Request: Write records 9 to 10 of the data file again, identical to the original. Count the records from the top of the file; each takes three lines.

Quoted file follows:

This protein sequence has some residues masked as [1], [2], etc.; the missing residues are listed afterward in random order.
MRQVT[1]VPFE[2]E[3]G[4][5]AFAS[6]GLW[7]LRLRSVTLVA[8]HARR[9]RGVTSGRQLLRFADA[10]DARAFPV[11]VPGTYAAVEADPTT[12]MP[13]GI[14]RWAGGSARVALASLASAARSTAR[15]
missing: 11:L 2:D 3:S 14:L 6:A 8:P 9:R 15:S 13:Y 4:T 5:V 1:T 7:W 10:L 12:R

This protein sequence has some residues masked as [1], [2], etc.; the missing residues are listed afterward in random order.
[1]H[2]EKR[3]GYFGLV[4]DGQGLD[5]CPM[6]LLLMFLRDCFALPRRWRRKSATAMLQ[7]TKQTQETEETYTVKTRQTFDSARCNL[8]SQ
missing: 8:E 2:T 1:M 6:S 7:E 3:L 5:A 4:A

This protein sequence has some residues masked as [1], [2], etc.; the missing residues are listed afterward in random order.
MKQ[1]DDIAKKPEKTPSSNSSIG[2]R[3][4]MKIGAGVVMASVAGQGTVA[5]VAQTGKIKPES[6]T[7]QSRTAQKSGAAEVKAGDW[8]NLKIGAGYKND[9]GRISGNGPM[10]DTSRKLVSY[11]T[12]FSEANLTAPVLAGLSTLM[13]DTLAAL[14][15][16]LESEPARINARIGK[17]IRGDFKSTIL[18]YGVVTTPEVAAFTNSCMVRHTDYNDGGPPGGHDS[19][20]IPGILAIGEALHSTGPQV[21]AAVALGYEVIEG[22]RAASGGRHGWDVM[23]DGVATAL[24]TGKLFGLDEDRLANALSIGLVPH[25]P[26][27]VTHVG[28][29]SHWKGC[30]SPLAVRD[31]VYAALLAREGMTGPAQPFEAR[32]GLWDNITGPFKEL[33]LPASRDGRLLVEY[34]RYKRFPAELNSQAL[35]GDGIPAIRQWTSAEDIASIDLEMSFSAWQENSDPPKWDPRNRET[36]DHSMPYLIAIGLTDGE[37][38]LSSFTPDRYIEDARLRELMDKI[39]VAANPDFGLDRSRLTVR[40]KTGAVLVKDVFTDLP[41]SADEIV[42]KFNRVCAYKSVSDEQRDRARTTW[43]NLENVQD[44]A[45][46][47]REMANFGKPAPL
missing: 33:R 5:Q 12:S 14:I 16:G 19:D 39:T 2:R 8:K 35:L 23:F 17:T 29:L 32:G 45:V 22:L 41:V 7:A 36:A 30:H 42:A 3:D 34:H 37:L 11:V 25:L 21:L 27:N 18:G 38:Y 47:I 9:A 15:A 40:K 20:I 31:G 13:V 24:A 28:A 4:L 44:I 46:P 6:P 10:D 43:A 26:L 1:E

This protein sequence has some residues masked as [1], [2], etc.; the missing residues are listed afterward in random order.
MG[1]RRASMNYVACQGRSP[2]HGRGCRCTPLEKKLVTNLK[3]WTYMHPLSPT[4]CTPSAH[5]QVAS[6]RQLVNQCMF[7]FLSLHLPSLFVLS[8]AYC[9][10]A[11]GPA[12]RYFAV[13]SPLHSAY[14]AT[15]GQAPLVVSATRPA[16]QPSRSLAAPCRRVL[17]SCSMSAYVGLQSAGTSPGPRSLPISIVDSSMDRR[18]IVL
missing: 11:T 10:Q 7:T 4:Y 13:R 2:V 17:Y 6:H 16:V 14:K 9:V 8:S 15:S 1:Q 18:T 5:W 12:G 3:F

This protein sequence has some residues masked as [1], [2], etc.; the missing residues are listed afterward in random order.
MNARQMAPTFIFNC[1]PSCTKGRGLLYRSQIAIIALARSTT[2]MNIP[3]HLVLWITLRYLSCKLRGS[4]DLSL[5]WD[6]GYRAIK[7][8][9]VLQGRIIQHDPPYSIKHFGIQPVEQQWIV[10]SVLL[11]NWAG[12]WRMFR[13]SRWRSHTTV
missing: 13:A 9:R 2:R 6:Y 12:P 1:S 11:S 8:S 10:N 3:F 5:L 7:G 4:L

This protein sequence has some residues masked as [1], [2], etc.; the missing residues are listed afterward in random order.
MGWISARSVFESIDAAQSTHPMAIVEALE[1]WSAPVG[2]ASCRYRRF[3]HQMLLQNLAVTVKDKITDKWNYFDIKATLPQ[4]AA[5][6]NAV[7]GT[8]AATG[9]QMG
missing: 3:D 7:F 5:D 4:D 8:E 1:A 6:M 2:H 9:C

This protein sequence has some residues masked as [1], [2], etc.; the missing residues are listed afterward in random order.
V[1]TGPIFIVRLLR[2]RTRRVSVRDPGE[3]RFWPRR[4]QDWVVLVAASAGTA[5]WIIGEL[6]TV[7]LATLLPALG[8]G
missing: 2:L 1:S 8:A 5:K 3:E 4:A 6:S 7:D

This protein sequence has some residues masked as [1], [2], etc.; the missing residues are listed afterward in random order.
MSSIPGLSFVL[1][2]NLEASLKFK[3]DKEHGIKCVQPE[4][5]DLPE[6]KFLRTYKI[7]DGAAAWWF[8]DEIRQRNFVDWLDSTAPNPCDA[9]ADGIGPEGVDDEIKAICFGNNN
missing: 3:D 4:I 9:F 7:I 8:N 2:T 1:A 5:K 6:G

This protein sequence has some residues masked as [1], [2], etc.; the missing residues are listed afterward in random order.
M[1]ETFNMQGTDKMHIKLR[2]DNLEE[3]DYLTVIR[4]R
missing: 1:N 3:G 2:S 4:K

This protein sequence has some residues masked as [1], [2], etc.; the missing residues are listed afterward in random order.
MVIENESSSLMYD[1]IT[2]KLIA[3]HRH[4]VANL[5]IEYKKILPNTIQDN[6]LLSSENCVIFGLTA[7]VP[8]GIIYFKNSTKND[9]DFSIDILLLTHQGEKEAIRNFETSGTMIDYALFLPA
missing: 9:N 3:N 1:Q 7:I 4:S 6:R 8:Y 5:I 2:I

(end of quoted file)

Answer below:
This protein sequence has some residues masked as [1], [2], etc.; the missing residues are listed afterward in random order.
M[1]ETFNMQGTDKMHIKLR[2]DNLEE[3]DYLTVIR[4]R
missing: 1:N 3:G 2:S 4:K

This protein sequence has some residues masked as [1], [2], etc.; the missing residues are listed afterward in random order.
MVIENESSSLMYD[1]IT[2]KLIA[3]HRH[4]VANL[5]IEYKKILPNTIQDN[6]LLSSENCVIFGLTA[7]VP[8]GIIYFKNSTKND[9]DFSIDILLLTHQGEKEAIRNFETSGTMIDYALFLPA
missing: 9:N 3:N 1:Q 7:I 4:S 6:R 8:Y 5:I 2:I